Deadlines… When NOT to Take Them…

Posted: May 23, 2018 in Thoughts on art ministry and life
Tags: , , , , , , , , ,

I’ve written several posts over the years about how deadlines are our friends. I believe that is true with all my heart, but is there ever a time not to work with deadlines. The answer is yes.

Jesus, in the Sermon on the Mount, tells us not to swear and part of that is this idea of letting your “yes be yes and your no be no” and we need take this to heart. As creatives, when we commit to doing something, we are often doing something the person commissioning us cannot to for themselves. They are depending on us to finish what we start and they need it by a certain time. God is not glorified if we prove to be undependable. To glorify God for the creative is to deliver what you promised, the best that you can do it and on time. Anything less can bring dishonor to His name. It is for this reason that we have to be careful about deadlines.

I made a personal rule a couple years ago that when it comes to taking on side work, I don’t take anything with a tight deadline. I broke that rule last week and I’m wishingI would have set things up differently. Now you might think, “Dave, you’re a creative, deadlines are a fact of life. How can you say you don’t take deadlines? What are you? A prima donna?” No, I guarantee you that’s not the case.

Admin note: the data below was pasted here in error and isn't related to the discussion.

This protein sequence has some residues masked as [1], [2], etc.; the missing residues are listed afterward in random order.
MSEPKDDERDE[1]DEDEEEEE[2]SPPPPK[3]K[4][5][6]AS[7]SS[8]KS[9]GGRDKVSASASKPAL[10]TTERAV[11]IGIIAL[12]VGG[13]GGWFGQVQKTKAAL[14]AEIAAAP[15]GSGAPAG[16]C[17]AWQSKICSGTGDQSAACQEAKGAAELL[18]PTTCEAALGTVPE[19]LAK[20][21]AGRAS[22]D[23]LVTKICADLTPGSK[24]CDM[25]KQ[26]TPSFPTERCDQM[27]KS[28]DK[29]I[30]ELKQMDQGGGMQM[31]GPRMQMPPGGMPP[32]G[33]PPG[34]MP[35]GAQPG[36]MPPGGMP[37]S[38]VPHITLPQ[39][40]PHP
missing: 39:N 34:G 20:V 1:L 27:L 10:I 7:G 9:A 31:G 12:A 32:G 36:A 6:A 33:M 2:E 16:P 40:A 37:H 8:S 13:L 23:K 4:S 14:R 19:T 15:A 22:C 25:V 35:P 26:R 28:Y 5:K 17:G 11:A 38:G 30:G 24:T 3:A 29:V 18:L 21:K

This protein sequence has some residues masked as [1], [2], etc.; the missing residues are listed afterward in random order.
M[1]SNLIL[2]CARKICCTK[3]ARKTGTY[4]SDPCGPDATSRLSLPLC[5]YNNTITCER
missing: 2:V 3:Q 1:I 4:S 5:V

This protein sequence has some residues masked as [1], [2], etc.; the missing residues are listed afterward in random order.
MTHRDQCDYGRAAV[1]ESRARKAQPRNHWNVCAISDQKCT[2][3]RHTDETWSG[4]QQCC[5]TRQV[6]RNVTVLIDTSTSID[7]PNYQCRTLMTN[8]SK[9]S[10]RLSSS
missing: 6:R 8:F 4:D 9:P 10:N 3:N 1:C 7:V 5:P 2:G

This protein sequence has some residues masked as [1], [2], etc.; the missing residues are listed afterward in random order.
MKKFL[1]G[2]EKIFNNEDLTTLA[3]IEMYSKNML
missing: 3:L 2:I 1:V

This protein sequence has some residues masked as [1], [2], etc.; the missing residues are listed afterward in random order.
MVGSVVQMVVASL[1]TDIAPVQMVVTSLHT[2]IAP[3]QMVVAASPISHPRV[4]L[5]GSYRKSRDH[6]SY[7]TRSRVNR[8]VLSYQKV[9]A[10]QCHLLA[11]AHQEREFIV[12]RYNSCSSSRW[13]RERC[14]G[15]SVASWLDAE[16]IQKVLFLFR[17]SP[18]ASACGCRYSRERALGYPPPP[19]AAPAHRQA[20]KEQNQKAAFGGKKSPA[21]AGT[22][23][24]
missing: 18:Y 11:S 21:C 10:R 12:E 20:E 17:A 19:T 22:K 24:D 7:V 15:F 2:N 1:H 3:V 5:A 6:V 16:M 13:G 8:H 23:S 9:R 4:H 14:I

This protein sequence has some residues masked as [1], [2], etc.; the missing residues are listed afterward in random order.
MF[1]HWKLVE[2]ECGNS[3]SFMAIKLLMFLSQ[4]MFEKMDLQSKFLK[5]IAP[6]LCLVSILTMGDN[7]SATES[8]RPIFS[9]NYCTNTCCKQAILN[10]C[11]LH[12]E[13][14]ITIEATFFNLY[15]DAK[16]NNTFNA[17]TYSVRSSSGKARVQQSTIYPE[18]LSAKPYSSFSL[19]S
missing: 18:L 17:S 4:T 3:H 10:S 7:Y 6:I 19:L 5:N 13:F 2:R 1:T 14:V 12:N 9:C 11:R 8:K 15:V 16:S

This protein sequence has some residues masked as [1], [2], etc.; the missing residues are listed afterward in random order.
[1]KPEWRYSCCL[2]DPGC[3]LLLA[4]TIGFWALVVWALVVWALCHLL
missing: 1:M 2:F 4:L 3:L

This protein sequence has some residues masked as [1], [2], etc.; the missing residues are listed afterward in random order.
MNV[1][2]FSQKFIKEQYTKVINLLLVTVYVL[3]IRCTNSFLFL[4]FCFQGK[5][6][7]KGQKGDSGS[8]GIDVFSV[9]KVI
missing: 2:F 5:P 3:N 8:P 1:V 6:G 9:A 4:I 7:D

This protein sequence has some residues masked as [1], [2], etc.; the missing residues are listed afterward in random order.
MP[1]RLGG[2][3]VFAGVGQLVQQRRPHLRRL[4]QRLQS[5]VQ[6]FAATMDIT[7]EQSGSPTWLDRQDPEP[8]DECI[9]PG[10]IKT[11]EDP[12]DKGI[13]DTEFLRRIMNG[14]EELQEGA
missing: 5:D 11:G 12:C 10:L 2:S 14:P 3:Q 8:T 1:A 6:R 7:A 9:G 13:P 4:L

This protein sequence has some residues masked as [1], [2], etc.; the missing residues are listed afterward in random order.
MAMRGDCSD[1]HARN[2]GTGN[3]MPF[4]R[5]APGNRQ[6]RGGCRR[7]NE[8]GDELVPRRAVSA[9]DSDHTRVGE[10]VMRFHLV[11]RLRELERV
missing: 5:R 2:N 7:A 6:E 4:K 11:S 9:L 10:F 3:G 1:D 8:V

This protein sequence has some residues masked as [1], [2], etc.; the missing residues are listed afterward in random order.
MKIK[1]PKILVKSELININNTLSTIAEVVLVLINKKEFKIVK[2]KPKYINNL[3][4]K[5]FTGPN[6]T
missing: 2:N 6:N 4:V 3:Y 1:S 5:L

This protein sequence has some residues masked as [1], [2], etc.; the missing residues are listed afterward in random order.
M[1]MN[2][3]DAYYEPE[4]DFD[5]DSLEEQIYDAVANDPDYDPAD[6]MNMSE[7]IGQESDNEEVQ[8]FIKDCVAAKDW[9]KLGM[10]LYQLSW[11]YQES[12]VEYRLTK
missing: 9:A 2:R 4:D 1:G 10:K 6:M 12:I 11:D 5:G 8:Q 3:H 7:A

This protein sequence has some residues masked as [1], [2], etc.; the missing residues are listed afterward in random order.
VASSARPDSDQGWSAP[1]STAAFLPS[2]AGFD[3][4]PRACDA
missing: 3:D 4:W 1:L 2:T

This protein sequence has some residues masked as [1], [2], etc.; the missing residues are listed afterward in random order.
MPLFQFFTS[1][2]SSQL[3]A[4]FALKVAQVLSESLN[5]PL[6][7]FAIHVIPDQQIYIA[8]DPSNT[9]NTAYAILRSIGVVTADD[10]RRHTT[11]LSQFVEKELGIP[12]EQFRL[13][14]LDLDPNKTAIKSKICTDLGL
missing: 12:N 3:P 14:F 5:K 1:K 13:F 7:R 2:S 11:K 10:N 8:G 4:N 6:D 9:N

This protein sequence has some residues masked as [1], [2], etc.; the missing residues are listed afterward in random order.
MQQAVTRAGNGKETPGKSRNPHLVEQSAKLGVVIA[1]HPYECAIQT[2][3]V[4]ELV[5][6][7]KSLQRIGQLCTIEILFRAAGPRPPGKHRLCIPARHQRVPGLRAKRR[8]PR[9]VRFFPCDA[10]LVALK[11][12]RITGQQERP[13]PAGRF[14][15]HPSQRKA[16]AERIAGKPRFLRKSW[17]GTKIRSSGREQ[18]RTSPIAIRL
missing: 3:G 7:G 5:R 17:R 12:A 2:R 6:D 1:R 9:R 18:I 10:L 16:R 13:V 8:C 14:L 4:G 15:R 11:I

The fact of the matter is I already have more than a few deadlines. These are hard deadlines–things I must complete every week. The most obvious one is weekly. Every Sunday morning at 10:00, I must go to the front of my church and I better have a sermon ready when I get there. People joke, at least I hope they’re joking, that pastors only work one day a week, but the truth is, there is a lot to be done each week, but the thing that gets the most attention, and takes the most creative energy is the sermon. That’s a firm deadline. I also lead our church’s weekly adult Bible Study and for the last year and a half, I have been writing the curriculum. That means I have to be ready to go every Wednesday at 7:00. Next are the speaking engagements. 30-50 times a year, I speak at other churches and different events, and all those things have to be prepared. In addition, I am working on my masters. Now fortunately I found a school that is very flexible, or I would have had to drop that. I am also a husband, father and grandfather, and the last thing I would want to do is mess up those relationships. That’s why I don’t take deadlines.

I still want to serve others with my gift and I still can, but I must make sure that the people understand that I can’t do tight deadlines. This means I have to be secure enough to understand if people have to go with someone else for a project. The truth is, there are only so many hours in a day and we all have to invest them well. My recommendation. Only take deadlines if you know you can deliver and deliver well. We all need a little margin and some rest in our lives, otherwise this gift starts to feel more like a curse. It’s okay to say no sometimes, especially if saying yes would mean not keeping your word.

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